Another important distinction between today’s CMBS market versus the pre-crisis CMBS market is the rating agency credit enhancement levels. Rating agencies have materially increased subordination levels over the past few years as LTV’s have increased and debt yields have decreased. Pre-crisis, rating agency subordination levels appeared to remain constant even as the credit metrics of the loans continued to deteriorate. Today, there is considerable differentiation regarding the treatment of transactions based on the credit metrics of the underlying loans. For example, as leverage has increased over the past several years, Moody’s Baa3 subordination has increased from an average of 5.7% in 2010 to an average of 10.2% in 2014. Investors have regained confidence that the rating agencies are rating deals based on the credit and fundamentals of the transaction and have eliminated many of the inherent conflicts of interests that existed pre-crisis. Therefore, based on the credit metrics, the definitions of how the metrics are calculated and the rating agency standards, the underlying risk associated with new issue CMBS continues to be measured and reasonable.

Less competition and less efficient markets can be very attractive. Lenders have an opportunity to charge more and to earn more. However, efficient markets clearly provide more certainty of execution and provide more transparency of how to price risk. As the post-credit crisis CMBS market continues to evolve, I will look for a balance of healthy competition to underwrite sound collateral for new issue CMBS. However, it is often said that the commercial real estate industry operates based on 10 cycles with only eight-year memories. I am hoping that, post-crisis, the industry changes the mantra from, “if it is worth doing, it is worth overdoing” to “everything in moderation.”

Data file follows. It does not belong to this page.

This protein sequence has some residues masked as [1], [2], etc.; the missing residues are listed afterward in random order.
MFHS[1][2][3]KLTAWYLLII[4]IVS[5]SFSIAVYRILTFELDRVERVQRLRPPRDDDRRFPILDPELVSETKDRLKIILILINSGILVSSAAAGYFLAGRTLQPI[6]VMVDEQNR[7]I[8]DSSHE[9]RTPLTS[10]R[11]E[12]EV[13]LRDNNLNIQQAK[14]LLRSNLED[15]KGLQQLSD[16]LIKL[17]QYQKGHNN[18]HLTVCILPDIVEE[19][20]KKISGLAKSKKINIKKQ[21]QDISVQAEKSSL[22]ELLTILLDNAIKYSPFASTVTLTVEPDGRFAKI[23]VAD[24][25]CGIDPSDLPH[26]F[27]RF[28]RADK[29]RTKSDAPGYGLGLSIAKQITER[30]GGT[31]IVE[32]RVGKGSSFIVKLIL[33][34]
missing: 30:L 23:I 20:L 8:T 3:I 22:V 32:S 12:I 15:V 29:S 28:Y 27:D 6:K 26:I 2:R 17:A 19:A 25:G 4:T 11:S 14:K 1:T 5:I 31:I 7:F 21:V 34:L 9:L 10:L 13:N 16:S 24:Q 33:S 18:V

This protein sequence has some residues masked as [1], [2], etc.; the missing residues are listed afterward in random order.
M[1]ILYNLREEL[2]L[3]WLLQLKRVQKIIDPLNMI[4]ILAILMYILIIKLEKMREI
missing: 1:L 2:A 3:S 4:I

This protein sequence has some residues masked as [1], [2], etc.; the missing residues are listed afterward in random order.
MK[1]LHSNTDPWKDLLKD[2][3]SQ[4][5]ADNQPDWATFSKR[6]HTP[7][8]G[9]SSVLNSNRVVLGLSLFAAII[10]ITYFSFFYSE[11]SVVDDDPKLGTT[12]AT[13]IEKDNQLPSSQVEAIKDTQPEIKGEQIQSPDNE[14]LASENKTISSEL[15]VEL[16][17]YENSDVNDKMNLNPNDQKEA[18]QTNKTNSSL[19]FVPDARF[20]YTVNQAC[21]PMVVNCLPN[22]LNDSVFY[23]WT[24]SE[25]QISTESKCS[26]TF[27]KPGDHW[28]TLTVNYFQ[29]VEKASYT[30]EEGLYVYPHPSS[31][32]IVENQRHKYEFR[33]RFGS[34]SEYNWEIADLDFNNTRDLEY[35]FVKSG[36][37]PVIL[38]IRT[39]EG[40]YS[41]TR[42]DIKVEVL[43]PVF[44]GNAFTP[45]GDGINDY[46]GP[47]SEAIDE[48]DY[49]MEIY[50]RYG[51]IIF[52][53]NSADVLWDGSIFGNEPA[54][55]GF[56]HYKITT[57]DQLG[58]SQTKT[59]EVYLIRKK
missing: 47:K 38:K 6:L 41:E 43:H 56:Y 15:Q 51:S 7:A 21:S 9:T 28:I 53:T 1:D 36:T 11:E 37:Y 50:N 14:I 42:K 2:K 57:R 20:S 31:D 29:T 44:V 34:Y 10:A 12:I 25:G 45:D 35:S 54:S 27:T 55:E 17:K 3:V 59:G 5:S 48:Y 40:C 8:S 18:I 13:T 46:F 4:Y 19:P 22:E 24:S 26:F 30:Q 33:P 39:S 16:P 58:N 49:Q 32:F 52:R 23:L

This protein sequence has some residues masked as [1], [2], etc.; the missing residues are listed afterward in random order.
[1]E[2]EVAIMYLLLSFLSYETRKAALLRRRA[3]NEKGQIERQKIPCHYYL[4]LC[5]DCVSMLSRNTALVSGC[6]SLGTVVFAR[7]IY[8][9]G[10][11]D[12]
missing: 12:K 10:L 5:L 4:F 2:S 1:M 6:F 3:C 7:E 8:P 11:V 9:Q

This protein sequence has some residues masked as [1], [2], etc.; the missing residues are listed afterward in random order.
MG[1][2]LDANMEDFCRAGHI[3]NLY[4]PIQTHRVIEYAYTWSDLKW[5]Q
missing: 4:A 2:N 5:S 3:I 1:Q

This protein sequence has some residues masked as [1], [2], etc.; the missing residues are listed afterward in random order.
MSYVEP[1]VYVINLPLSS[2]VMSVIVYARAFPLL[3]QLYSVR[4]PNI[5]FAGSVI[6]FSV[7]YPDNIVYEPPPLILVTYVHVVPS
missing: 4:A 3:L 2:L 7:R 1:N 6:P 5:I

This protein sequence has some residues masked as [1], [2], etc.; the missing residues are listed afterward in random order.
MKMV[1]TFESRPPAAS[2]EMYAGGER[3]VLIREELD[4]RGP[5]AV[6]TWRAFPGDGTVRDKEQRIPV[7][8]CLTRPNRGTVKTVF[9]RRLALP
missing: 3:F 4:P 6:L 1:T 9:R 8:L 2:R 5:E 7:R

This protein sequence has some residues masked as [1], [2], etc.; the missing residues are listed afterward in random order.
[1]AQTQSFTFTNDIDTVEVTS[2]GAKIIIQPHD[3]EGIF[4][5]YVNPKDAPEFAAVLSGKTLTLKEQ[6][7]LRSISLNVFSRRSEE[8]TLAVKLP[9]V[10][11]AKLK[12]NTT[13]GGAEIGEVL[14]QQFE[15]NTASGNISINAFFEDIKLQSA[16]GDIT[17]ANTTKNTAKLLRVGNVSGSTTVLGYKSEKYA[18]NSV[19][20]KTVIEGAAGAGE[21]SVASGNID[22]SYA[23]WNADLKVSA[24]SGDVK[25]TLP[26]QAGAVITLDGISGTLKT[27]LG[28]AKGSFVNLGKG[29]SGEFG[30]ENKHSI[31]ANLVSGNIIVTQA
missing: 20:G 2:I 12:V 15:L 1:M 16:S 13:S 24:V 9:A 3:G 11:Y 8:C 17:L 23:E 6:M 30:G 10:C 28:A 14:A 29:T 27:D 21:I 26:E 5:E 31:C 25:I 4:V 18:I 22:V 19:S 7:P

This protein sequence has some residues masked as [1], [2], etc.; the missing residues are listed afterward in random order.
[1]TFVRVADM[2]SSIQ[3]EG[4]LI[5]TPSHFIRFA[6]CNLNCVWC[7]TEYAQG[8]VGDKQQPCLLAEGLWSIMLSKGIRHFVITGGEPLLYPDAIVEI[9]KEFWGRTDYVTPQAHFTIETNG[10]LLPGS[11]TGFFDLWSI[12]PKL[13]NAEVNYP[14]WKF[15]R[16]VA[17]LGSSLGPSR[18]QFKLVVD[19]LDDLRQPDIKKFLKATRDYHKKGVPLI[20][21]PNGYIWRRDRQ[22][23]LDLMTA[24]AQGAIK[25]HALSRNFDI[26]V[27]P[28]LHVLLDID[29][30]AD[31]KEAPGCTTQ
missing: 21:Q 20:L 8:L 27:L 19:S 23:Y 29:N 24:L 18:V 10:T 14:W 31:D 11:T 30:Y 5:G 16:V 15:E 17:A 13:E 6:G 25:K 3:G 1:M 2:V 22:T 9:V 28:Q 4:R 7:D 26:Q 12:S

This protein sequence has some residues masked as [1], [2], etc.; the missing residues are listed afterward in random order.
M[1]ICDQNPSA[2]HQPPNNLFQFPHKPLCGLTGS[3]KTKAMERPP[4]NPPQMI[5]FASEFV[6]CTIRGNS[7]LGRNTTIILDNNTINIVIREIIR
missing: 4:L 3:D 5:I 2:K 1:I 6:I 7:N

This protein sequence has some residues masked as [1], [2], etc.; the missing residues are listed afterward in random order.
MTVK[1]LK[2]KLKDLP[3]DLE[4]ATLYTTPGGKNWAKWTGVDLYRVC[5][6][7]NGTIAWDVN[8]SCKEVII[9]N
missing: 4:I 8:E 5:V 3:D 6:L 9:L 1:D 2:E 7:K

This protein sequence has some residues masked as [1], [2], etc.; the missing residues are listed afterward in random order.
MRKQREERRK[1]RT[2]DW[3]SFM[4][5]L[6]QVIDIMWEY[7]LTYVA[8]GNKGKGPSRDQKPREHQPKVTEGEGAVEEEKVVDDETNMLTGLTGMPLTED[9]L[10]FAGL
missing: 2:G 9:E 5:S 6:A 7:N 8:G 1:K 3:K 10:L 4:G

David Nass ’91 is a managing director and co-head of real estate finance at UBS. In this role, he oversees the Real Estate Finance group’s securitized and balance sheet lending platforms including loan origination, pricing, hedging, structuring, distribution and trading. Prior to this, Nass was head of capital markets – real estate finance for UBS, where he was responsible for principal and agent CMBS new issue partnerships and the execution of new issue CMBS transactions and commercial real estate debt advisory assignments. Nass holds a B.S. in marketing/management from the Whitman School of Management at Syracuse University and an MBA from the John M. Olin School of Business at Washington University in St. Louis.